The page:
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Apple to use Samsung’s ultra-fast 3D V-NAND SSDs in its laptops

In a bid to improve performance and reliability of solid-state drives inside its notebooks, Apple will use SSDs made by Samsung and powered by 3D V-NAND flash memory. This is a major win for Samsung as it gets a major PC maker as a client. The latest MacBook notebooks will get solid-state drives with around 2GB/s read speeds, a massive performance increase.

The new MacBook Air and MacBook Pro laptops from Apple use custom M.2 SSDs from Samsung marked as MZ-JPV128R/0A2, according to iFixit. The drives are based on the Samsung S4LN058A01 PCIe 3.0 x4 AHCI controller as well as Samsung K9LDGY8S1D-XCK0 NAND flash memory chips. The same controller and memory ICs power Samsung’s SM951 SSD introduced earlier this year.

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Exact specifications of Apple’s custom SSD are unknown. The SM951 can read and write sequentially at up to 2150MB/s and 1550 MB/s respectively. Random read and write speeds of SM951 reach up to 130,000 and 85,000 IOPS (inputs/outputs per second) respectively. Samsung’s SM951 is also used inside PCs from the world’s largest PC maker, Lenovo Group.

Extreme performance amid increased reliability provided by Samsung’s 3D V-NAND memory clearly influenced Apple’s decision to use Samsung’s solid-state drives inside its latest laptops. The agreement between Apple and Samsung is confidential, yet, it probably is worth billions of dollars. Terms of the deal are kept confidential.

“Samsung Electronics recently agreed with Apple to provide SSDs using its latest three-dimensional (3D) V-NAND tech,” a source familiar with the talks told The Korea Times. “The deal is estimated to be worth a ‘few billion dollars’.”

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It is highly likely that Samsung’s latest SSDs and appropriate NAND flash memory chips use the second-generation V-NAND flash memory that stacks 32 multi-level cell (MLC) NAND storage layers in one chip package and are made using 42nm fabrication process.

The vertical layers connected using the through-silicon-vias (TSVs) of the 3D V-NAND allow larger areal bit densities without requiring smaller individual cells (hence, no need for ultra-thin manufacturing technology), which generally means higher reliability and performance. Samsung claims that its V-NAND exhibits at least two times the reliability (endurance) and writes data (tPROG, program time) at least twice as fast as multi-level-cell (MLC) type planar NAND flash memory.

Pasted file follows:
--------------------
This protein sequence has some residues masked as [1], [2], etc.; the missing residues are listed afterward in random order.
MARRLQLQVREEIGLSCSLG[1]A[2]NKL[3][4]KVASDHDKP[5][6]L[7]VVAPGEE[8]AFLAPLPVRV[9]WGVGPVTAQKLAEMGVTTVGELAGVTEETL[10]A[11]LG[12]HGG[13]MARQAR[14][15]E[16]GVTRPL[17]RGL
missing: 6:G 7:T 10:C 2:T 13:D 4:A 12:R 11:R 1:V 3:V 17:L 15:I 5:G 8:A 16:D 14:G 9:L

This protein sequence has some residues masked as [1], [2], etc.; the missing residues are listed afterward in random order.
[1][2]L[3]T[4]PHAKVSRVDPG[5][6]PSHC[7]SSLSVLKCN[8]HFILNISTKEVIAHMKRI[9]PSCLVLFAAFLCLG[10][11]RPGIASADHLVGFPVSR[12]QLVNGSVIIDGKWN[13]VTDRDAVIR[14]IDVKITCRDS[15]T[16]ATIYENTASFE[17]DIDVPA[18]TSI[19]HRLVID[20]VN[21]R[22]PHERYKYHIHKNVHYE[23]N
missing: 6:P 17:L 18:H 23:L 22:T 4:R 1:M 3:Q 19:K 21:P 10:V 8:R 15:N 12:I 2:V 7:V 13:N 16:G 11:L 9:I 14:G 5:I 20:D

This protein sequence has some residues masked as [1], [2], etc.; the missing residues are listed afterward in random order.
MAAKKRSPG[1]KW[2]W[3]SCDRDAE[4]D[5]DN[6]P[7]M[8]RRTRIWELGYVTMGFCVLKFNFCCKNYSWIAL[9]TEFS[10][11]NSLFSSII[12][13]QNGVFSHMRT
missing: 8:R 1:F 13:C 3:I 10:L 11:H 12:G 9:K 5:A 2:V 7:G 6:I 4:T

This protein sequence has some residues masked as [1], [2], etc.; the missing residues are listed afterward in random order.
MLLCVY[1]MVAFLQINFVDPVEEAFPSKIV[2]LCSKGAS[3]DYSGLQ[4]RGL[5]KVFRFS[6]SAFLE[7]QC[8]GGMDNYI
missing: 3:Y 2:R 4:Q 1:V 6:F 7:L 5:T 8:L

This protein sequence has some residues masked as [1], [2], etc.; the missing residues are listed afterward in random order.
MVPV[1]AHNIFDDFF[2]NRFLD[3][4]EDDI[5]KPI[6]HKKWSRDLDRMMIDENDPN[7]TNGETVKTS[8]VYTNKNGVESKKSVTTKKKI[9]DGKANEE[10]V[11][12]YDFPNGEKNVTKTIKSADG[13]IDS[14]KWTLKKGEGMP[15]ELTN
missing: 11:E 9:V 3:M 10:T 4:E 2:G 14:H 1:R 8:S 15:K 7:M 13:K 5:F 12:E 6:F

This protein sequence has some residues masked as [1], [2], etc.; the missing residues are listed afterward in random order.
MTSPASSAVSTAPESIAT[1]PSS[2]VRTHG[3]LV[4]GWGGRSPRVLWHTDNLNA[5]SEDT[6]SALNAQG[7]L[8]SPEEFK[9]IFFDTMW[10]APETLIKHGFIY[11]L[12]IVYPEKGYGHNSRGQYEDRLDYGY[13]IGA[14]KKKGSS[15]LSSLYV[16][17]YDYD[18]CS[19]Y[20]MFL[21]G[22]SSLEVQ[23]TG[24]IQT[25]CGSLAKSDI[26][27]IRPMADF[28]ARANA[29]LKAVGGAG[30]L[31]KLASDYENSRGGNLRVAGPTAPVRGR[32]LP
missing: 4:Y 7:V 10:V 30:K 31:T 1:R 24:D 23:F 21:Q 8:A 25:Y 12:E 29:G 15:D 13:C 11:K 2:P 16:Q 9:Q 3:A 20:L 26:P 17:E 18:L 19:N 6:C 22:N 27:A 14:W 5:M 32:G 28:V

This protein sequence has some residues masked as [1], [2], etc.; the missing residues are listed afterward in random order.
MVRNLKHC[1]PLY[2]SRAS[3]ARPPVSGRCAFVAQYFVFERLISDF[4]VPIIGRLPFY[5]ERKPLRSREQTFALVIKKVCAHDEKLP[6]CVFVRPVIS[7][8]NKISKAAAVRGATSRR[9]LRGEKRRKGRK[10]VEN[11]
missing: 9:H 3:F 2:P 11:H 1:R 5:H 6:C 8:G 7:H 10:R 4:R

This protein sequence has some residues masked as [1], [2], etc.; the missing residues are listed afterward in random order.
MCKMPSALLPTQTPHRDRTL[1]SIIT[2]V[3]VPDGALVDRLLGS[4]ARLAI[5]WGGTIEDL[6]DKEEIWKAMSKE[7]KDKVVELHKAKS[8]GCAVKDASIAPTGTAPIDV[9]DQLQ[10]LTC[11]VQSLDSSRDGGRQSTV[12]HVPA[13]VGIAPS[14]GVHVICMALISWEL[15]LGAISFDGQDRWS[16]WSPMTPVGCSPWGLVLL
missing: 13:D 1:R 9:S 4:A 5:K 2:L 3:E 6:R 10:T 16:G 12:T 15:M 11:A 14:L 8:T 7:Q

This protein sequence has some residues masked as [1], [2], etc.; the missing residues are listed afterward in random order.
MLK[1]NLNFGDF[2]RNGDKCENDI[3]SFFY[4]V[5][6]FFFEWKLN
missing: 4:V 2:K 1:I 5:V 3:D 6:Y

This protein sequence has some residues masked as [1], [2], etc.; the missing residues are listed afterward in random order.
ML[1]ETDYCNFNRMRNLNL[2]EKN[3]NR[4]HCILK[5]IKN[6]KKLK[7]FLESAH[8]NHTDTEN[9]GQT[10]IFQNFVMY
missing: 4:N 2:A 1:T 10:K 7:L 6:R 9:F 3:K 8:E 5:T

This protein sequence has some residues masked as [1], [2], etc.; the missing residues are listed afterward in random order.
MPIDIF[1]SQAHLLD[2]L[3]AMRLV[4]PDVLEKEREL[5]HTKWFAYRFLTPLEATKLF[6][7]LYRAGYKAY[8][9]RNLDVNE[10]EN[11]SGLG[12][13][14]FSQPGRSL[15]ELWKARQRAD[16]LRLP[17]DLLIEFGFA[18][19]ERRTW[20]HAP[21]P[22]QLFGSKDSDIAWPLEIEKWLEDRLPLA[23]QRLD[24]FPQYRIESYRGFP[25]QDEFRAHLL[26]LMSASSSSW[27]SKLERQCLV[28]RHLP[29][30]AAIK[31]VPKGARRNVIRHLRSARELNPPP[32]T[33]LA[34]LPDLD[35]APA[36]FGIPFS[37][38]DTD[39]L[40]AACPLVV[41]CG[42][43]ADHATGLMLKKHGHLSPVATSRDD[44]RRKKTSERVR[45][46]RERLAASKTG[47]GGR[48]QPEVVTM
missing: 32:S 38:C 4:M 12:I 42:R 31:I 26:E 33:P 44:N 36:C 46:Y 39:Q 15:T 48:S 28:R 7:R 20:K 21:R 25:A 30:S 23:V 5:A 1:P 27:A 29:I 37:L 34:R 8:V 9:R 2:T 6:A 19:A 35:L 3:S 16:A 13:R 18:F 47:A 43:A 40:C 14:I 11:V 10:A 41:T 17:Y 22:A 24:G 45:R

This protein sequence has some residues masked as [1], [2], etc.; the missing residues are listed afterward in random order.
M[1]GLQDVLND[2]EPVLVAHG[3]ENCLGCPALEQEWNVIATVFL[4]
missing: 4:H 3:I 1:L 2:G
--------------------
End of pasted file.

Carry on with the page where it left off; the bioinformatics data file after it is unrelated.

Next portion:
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Due to competitive advantages of Samsung’s 3D V-NAND, Apple could use the same type of flash memory for other products as well, which will significantly improve their performance.

Apple and Samsung did not comment on the news-story.

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KitGuru Says: The deal to supply SSDs for MacBooks is a significant one and will likely bring hundreds of millions of dollars in revenue to Samsung this year alone. This is not exactly a good news for Micron Technology, IM Flash and Toshiba/SanDisk, who will commence mass production of 3D NAND memory in 2015 and 2016, respectively. However, if Apple decides to extend usage of 3D V-NAND to other products, this will essentially make Samsung its almost exclusive supplier of flash memory in general. Now this is a bad news for all other manufacturers.

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  • Hapkiman

    Still not NVMe-compliant? Or is it?

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  • RationalActor

    i don’t actually care if it is or not – i want 3d vnand for the durability!! if i can backport one to my 2015 13″.. i’d do it in a heartbeat. I don’t like the idea that I refrain from re-installing osx (even for experimental reasons) because i dont want to rack up those p/e cycles….